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Recently, three men sought to trademark the Brown Beret “La Causa” patch
(a symbol in use since the 60s.) Neither of these...
The Marvelettes Trademark Dispute:
Junior User Cannot Develop Common Law Rights
As many fans of Motown music might know, T...
In early 2011, Marshak filed a complaint alleging false designation of
origin in violation of the Lanham Act, seeking inju...
In conclusion, the Court held that Marshak cannot establish
ownership rights in the mark because a senior user (Motown) al...
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Brown Berets False designation-of-origin

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A brief description on "use of origin," with regard to trademarks.

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Brown Berets False designation-of-origin

  1. 1. Recently, three men sought to trademark the Brown Beret “La Causa” patch (a symbol in use since the 60s.) Neither of these men were originators of the “la Causa” patch - nor did they have any part of its’ original design in the 1960’s. Still, these men, and the organization they represent have used their filing of the trademark to make claims that they are the originators of the Brown Berets, and the “La Causa” patch. They have since used this filing to threaten other Brown Beret groups with “legalese,” and have made false claims about being originators of the patch. What is even more laughable, is that the “La Causa” patch had already been successfully trademarked in the early 90s: Please read onward, for more information on “false designation of origin,” and “senior user” v.s. “junior user” with regard to Intellectual Property, and Common Law Rights.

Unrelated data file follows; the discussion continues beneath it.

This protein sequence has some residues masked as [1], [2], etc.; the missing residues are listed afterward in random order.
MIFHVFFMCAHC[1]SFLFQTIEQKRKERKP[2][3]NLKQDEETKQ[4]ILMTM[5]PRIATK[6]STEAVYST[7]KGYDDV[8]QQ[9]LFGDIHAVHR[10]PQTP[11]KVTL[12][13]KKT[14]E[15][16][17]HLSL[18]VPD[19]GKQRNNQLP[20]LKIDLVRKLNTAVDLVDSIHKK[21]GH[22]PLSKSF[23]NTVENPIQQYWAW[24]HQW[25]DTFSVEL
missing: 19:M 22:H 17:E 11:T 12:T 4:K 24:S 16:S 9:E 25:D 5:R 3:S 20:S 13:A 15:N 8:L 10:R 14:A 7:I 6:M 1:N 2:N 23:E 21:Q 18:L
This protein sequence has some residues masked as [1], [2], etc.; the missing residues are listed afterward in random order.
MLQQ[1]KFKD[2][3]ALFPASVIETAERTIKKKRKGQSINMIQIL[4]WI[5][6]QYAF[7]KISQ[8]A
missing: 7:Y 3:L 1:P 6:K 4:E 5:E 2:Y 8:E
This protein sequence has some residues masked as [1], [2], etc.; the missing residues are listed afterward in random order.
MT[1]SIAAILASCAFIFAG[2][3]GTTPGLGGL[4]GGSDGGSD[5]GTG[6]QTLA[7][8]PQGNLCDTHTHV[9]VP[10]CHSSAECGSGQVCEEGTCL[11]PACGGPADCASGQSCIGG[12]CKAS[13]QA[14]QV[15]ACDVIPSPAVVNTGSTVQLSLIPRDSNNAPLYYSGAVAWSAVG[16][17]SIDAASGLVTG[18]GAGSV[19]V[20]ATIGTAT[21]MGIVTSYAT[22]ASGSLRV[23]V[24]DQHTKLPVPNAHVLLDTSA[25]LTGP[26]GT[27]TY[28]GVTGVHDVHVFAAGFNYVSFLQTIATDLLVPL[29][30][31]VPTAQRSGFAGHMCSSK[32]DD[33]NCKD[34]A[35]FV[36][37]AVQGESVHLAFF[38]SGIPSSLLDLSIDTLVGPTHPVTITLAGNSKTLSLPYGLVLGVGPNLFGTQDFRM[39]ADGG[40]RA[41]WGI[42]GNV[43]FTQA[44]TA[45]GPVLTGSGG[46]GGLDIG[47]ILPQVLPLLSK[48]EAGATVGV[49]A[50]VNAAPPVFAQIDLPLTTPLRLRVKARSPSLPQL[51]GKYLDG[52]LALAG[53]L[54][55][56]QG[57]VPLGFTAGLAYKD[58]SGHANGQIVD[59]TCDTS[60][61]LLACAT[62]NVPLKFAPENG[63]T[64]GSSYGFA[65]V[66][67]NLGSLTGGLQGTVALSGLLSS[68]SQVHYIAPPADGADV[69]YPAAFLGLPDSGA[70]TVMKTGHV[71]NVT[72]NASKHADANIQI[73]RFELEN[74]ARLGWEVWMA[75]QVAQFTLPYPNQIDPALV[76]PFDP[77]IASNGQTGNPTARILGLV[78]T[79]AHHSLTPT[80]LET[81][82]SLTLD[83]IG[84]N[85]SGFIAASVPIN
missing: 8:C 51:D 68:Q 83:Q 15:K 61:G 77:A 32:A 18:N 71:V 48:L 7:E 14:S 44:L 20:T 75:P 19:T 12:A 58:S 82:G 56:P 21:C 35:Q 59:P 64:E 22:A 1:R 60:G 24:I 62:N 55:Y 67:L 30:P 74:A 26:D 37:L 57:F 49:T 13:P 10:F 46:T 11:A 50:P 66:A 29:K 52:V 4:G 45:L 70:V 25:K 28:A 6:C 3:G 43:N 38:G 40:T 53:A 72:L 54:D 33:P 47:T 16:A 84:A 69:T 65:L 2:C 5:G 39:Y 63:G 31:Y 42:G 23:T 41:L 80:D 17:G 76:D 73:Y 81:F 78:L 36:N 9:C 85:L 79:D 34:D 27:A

2. 2. The Marvelettes Trademark Dispute: Junior User Cannot Develop Common Law Rights As many fans of Motown music might know, The Marvelettes were among the most significant all-girl groups of Motown Records in the early to mid-1960s. Their single ‘Please Mr. Postman’ reached the number-one position on the Billboard Hot 100 pop singles chart, was the first number-one singles recorded by an all-female vocal group, and the first by a Motown recording act. In the 1970s, promoter Larry Marshak began using the mark “The Marvelettes” for groups staging live performances under his production and man- agement, of which no group included any members of the original Marvelettes. Marshak’s Marvelettes perform songs originally recorded by Motown’s Marvelettes and have always consisted of three female members, whose ages tended to correspond with the contemporary ages of the original members of The Marvelettes. At no time prior to or during the show is the audience informed that the performers are not the original members of the Marvelettes group which recorded for Motown. Marshak applied for, and received the trademark for “The Marvelettes” in 1976. The registration for this trademark lapsed in 2008 at which time Katherine Shaffner and Gladys Horton, founding members of the Motown group, filed a joint application with the PTO to register the mark “The Marvelettes.” During the time between 1976 and 2008, Gladys Horton had attempted to return to the stage and sought to use the trademark to promote her appearances, but was threatened with litigation by Marshak if she were to use the name “Marvelettes” in association with her performances.